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Vol. 9, No. 4, August 2001
Early alert!: HarperCollins has announced the December reprint of the hard-to-find first three books in Jane Langton's Diamond in the Window series! I'll report more when the books become available.
"Giggerty-geggerty, I can't wait!": long-awaited reprints
A Gift from the Lonely Doll written and photographed by Dare Wright. Random House, 1966; Houghton Mifflin, 2001 (0-618-07182-2) $6.95 pb
Sequel to The Lonely Doll and Edith & Mr. Bear.
Dogsbody by Diana Wynne Jones. Greenwillow, 1977; 2001 (0-06-029880-4) $16.95; Howl's Moving Castle by Diana Wynne Jones. Greenwillow, 1986; 2001 (0-06-029881-2) $16.95; Castle in the Air by Diana Wynne Jones. Greenwillow, 1991; 2001 (0-06-029882-0) $16.95
In what I can only hope is the beginning of a complete reprinting,
three of Jones' harder to find books are once again available in
hardcover: Dogsbody, a mysterious science fiction story in which
the Dog Star Sirius is sentenced to come to earth as an actual dog,
Howl's Moving Castle, a light-hearted skewering of fairy-tale
conventions that is one of the few of Jones' books to include a touch
of romance, and Castle in the Air, sort of a sequel to
Howl's Moving Castle.
Take Note: books of special interest to children's book enthusiasts
Sleepy Book by Charlotte Zolotow. Illustrated by Stefano Vitale. HarperCollins, 2001 (0-06-027873-0) $15.95
Originally published in 1958, this is a gently lyrical celebration of
sleep as it is practiced by many creatures: spiders sleeping "like
small ink spots in the middle of their lacy webs," the snowy crane
"standing on one long leg like a flower on its stem." I'm not
familiar with the original illustration but the new ones are beauties,
luminous soft and bright colors on a wood grain background, with
simple shapes to complement the soporific invitation of the text.
Goodnight Moon (Lap Edition); The Runaway Bunny (Lap Edition) by Margaret Wise Brown. Illustrated by Clement Hurd. HarperCollins, 2001 (0-694-01675-6; 0-694-01671-3) $12.95 each, board book
For those who find regular board books hard to hold/look at, these
magical pictures books are now available in oversized (11 X 9.25)
board book editions.
Also now available: A Margaret Wise Brown Gift Set by Margaret Wise Brown. Illustrated by Clement Hurd. HarperCollins, 2001 (0-06-623846-3) $31.95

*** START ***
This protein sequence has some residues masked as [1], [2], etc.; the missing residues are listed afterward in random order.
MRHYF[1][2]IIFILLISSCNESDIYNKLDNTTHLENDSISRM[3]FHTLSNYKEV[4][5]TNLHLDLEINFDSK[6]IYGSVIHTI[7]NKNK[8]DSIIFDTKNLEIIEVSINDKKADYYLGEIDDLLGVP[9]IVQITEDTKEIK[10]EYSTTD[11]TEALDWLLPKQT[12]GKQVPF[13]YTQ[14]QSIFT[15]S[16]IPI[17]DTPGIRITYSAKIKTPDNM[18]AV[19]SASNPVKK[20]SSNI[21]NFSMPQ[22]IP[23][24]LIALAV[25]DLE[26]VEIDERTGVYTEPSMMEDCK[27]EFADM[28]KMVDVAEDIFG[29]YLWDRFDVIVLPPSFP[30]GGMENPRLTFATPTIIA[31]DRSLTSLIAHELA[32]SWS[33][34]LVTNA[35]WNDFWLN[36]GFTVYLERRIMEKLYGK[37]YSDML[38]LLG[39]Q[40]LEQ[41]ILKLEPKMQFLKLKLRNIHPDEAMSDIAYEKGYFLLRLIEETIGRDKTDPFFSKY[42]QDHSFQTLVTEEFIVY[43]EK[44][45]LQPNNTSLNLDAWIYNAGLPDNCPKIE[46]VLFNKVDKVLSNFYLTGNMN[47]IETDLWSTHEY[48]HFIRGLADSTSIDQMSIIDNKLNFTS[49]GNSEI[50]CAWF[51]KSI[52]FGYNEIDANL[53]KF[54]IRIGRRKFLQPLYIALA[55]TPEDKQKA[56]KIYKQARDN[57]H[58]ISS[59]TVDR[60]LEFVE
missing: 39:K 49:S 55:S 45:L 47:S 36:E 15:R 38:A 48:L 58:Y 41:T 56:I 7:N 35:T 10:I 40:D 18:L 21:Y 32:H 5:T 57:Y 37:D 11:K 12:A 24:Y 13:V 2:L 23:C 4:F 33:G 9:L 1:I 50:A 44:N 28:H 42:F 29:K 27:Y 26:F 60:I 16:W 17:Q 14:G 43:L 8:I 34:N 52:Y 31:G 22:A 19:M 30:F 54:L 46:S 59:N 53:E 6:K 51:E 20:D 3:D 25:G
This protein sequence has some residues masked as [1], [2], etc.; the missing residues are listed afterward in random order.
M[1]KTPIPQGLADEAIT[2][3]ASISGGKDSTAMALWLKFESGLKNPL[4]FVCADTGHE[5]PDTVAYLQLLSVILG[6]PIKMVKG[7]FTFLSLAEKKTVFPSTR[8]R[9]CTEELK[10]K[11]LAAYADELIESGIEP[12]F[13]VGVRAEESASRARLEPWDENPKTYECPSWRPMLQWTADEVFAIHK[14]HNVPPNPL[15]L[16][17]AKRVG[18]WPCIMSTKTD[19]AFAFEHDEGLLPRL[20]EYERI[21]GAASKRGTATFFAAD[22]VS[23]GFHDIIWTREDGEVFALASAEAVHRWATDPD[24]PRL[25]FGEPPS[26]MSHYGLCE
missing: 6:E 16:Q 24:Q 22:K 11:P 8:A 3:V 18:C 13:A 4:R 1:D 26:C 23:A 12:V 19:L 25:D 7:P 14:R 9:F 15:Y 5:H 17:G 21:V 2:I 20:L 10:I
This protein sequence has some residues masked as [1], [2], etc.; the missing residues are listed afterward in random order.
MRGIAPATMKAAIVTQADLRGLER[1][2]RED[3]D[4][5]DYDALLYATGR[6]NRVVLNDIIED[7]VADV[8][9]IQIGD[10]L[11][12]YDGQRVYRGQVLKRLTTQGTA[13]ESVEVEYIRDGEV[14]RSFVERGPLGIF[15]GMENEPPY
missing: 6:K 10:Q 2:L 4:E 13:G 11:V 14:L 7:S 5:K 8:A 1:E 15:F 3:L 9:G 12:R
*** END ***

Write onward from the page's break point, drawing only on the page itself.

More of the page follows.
Attractively slipcased hardcovers of Goodnight Moon and The
Paddington Goes to Town by Michael Bond. Illustrated by Peggy
Fortnum. 1968; Houghton Mifflin, 2001 (0-618-08307-3) $15.00
Polkabats and Alphabet Slacks written and illustrated by Calef Brown. Read by Daniel Pinkwater. Houghton Mifflin, 2001 (0-618-13304-6) $18.00 book and CD
Brown's tribute to such antic characters as Kansas City Octopus, the
Lonely Surfer and Funky Snowman get a little extra jazz here with the
inclusion of a CD. Children's author Daniel Pinkwater reads the 14
poems with pizazz, against a dixieland background.
New Books: News
The Night is for Hunting by John Marsden. Houghton Mifflin, 2001 (0-618-07026-5) $16.00
Book six of the series about Australian teenagers fighting an enemy
invasion that started with Tomorrow, When the War Began.
Now (or Again) in Paperback
Because of Winn-Dixie by Kate DiCamillo. 2000; Candlewick, 2001 (0-7636-1605-2) $5.99 pb
First paperback edition of the Newbery Honor winner.
The Golden Compass; The Subtle Knife by Philip Pullman. Dell Yearling, 2001 (0-440-41832-1; 0-440-41833-X) $5.99 each, pb
"His Dark Materials" books 1 and 2.
The Hobbit written and illustrated by J.R.R. Tolkein. Houghton Mifflin, 2001 (0-618-15082-X) $10.00 pb
This attractively designed trade paperback includes several
illustrations not generally found in the paperback editions and a
color cover by Caldecott-honor winner Peter Sis that emphasizes the
mythological underpinnings of Tolkein's work. The text is based on
the Collins Modern Classics edition published in 1998, which includes
a number of text corrections; unfortunately, the specific changes
aren't noted in this volume.
Homeless Bird by Gloria Whelan. HarperCollins, 2000 (0-06-028454-4) $15.95; HarperTrophy, 2001 (0-06-440819-1) $5.95 pb
In an evocative portrait of contemporary life in India, a girl named
Koly describes how she survived the aftermath of a disastrous arranged
marriage and became an independent and happy woman. Atmospheric
details enhance a briskly told and absorbing story. A National Book
Kit's Wilderness by David Almond. 2000; Laurel-Leaf, 2001 (0-440-41605-1) $4.99 pb
Michael L. Printz Award winner, by the author of Skellig.
Making Friends With Frankenstein written and illustrated by Colin McNaughton. Candlewick, 1994 (1-56402-308-7) $19.95; 2001 (0-7636-1552-8) $4.99 pb
The gross, grisly, subversive and wickedly amusing atmosphere of
children's playground verses is perfectly captured in this original
collection of "monstrous poems and pictures." By turns
gruesome, malevolent and cynical--but always gleeful--Making
Friends With Frankenstein is delightfully shocking and
hysterically funny. The cartoony pictures are an excellent match for
the verses: neither are for the weak of stomach. American readers
may be baffled by occasional references to English expressions and
culture, but that's no big deal--they'll still devour this book and
scream for more.